Other evidence from the 1790s confirms that the power to investigate includes the power to demand documents. When the House of Representatives sought documents related to the Jay Treaty from President George Washington, he refused to provide them on the ground that the House had no legislative powers relating to the ratification of treaties. 5 Annals of Cong. 760–762 (1796). But he carefully noted that “[i]t does not occur that the inspection of the papers asked for can be relative to any purpose under the cognizance of the House of Representatives, except that of an impeachment; which the resolution has not expressed.” Id.,
at 760. In other words, he understood that the House can demand documents as part of its power to impeach.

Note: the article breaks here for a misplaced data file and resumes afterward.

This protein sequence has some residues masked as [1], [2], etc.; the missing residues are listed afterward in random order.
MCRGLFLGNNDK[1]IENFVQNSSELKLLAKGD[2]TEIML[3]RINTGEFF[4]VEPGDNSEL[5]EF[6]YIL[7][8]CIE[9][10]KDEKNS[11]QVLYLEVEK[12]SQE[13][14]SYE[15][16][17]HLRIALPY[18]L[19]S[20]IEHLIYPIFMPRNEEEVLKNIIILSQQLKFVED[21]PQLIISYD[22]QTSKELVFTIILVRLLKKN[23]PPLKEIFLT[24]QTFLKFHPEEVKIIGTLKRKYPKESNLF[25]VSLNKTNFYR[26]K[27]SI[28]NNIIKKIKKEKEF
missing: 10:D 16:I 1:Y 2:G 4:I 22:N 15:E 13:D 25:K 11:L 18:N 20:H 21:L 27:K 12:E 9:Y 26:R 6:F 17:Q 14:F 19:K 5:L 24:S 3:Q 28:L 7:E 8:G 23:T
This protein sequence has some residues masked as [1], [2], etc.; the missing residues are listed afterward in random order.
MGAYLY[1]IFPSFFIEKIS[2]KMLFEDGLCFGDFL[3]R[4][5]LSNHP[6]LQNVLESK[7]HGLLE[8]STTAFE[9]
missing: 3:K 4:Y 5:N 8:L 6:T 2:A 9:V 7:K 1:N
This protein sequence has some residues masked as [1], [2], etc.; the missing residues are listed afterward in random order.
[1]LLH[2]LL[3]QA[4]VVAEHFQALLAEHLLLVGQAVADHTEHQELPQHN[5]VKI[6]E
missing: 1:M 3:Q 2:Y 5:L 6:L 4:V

This Court has also long recognized the power of the House to demand documents. Even as it questioned the power to issue legislative subpoenas, the Court in Kilbourn
acknowledged the ability to “compel the attendance of witnesses, and their answer to proper questions” when “the question of . . . impeachment is before either body acting in its appropriate sphere on that subject.” 103 U. S., at 190.
I express no view today on the boundaries of the power to demand documents in connection with impeachment proceedings. But the power of impeachment provides the House with authority to investigate and hold accountable Presidents who commit high crimes or misdemeanors. That is the proper path by which the Committees should pursue their demands.
For nearly two centuries, until the 1970s, Congress never attempted to subpoena documents to investigate wrongdoing by the President outside the context of impeachment. Congress investigated Presidents without opening impeachment proceedings. See, e.g.,